Black activist group Don't Shoot Portland sued the city of Portland in federal court this afternoon, seeking to halt the Portland Police Bureau's use of various forms of tear gas to control protesters amid a local uprising against police brutality and racism.
"PPB has repeatedly used chemical agents ('tear gas') against crowds of protesters, including plaintiffs who had committed no criminal acts, posed no threat of violence to any person, and were merely engaged in protected speech," says the suit, filed in U.S. District Court in Portland. "The use of tear gas is particularly dangerous at the present time because it is specifically designed to irritate the respiratory system and to cause people to expel mucus and aspirated saliva."
The suit filed on behalf of the activist nonprofit, as well as the individuals Nicholas J. Roberts and Michelle "Misha" Belden, alleges violations of the protesters' constitutional rights to free speech and probable cause of the First and Fourth Amendments. Both individuals allege in the lawsuit they were peacefully and lawfully protesting and yet were subjected to tear gas.
"The 1993 International Chemical Weapons Convention, Geneva, bans tear gas from use by military forces during war," the complaint states.
Teressa Raiford, a founder of Don't Shoot Portland who ran for mayor this May, says deploying gas during the COVID-19 pandemic is nonsensical and cruel.
"We're out screaming for justice for Black people and asking the state to stop its violence against us, and the city responds by using tear gas when we're in the middle of a pandemic of respiratory disease," said Raiford in a statement. "This just demonstrates that they don't care about the harm they're causing, and that they are willing to literally kill us for standing up. For weeks we've been told to protect against the coronavirus, and we have shut down the country to achieve that. Now suddenly the city doesn't care about the risks of COVID-19 when we are fighting for our lives."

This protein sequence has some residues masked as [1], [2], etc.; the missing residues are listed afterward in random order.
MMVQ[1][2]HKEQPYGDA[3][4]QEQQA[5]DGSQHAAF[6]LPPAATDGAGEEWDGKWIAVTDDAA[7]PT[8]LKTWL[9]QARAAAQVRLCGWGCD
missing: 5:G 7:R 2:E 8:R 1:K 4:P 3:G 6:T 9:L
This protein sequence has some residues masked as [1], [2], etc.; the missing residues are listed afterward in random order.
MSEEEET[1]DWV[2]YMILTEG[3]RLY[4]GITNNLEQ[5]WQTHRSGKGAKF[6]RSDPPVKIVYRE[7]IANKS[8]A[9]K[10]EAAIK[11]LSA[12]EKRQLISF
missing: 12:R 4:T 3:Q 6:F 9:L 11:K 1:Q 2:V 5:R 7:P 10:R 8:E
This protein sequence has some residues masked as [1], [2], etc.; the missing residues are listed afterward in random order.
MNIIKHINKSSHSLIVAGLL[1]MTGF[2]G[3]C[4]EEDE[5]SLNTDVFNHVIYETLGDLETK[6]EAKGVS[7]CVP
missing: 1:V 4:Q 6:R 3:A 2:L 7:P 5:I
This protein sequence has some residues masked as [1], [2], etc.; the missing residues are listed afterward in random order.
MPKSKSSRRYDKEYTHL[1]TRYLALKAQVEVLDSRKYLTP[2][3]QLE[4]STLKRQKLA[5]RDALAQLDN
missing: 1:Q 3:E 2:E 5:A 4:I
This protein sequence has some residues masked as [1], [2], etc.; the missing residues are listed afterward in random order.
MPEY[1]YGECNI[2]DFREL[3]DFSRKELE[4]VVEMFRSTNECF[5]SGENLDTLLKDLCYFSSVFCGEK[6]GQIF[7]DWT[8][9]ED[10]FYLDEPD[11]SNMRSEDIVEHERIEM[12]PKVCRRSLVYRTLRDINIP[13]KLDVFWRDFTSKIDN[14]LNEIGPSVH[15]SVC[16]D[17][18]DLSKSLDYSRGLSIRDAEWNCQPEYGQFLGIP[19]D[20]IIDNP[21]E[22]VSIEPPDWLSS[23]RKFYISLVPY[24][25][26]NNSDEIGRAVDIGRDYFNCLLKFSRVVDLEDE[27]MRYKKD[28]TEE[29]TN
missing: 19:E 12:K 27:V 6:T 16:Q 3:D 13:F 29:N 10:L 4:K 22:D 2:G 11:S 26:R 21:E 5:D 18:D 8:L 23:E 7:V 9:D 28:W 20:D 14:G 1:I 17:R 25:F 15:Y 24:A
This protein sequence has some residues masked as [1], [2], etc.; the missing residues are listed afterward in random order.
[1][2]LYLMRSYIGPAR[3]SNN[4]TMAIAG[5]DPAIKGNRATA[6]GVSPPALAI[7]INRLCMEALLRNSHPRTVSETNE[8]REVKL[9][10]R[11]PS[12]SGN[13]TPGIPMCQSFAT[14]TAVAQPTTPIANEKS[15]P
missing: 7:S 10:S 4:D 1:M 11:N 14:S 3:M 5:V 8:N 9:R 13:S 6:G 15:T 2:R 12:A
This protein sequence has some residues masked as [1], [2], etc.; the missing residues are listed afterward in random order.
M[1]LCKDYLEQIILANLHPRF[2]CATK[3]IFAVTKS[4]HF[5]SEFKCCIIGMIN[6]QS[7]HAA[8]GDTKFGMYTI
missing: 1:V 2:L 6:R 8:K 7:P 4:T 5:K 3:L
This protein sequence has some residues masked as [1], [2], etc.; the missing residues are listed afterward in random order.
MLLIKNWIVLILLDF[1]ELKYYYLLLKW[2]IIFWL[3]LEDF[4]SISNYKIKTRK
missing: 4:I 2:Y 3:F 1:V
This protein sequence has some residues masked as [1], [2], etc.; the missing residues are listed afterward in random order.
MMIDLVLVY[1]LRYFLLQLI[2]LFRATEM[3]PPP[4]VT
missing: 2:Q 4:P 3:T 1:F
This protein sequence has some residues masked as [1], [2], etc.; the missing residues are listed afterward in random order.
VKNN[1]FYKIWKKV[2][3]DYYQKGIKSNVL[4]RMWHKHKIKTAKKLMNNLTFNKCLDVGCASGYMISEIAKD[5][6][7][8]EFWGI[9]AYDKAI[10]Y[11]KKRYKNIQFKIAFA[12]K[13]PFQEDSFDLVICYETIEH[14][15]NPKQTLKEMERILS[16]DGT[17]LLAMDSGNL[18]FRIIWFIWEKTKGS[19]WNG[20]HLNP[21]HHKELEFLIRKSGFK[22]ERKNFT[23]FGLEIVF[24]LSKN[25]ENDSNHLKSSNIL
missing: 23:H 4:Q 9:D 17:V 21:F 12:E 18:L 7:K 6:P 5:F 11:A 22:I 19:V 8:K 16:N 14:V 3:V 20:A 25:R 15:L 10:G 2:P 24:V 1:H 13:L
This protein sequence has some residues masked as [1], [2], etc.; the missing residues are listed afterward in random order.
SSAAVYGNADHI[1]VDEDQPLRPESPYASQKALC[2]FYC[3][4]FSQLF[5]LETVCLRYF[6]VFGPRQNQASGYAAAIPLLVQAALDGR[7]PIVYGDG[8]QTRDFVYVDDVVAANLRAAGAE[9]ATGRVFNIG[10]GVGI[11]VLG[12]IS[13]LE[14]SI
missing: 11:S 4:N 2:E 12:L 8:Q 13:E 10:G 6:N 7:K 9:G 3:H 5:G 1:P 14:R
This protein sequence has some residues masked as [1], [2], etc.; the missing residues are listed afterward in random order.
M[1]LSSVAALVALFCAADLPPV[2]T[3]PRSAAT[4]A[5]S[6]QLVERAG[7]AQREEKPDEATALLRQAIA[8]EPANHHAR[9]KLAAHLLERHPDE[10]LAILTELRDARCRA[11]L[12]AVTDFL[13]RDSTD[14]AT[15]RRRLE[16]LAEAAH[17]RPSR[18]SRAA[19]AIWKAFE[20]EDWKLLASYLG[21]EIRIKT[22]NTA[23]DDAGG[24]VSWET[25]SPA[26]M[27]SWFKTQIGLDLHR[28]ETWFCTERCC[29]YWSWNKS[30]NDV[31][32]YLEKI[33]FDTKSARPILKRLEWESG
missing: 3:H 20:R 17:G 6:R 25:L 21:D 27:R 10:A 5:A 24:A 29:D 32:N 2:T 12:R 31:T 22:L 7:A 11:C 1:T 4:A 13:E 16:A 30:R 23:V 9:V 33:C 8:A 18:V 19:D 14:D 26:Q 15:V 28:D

The lawsuit follows calls from City Commissioners Chloe Eudaly and Jo Ann Hardesty that police stop using tear gas. Both cited the health effects of a respiratory irritant during a pandemic. Today, Mayor Ted Wheeler said he would support halting the police use of tear gas if it wouldn't lead to more aggressive police tactics. (Advocates argue that's already the city's policy, and the mayor just has to enforce it.)
This afternoon, Seattle Mayor Jenny Durkan paused the use of tear gas there.
Wheeler's office declined comment on pending litigation.
The suit seeks a temporary injunction against the use of tear gas and then a permanent ban on the city using it at police protests.
"It's simple, what we have seen is the government's failure to listen to the people who are in the streets and listen to what they're demanding," says Juan Chavez, one of the attorneys for the plaintiffs. "Instead what they did was send a militarized response into the streets of Portland, and a lot of people were hurt by that. I don't think it stopped any of the things that they said they were trying to stop. Tear gas is the definition of indiscriminate force."
Chavez says the city has not used it at all protests, and he says the last time he recalls Portland using tear gas is the day that Portlanders protested the inauguration of President Donald Trump in 2017.
"Tear gas is unique in some respects," he says. "You don't see it in war zones. You only see it in dictatorships that are falling."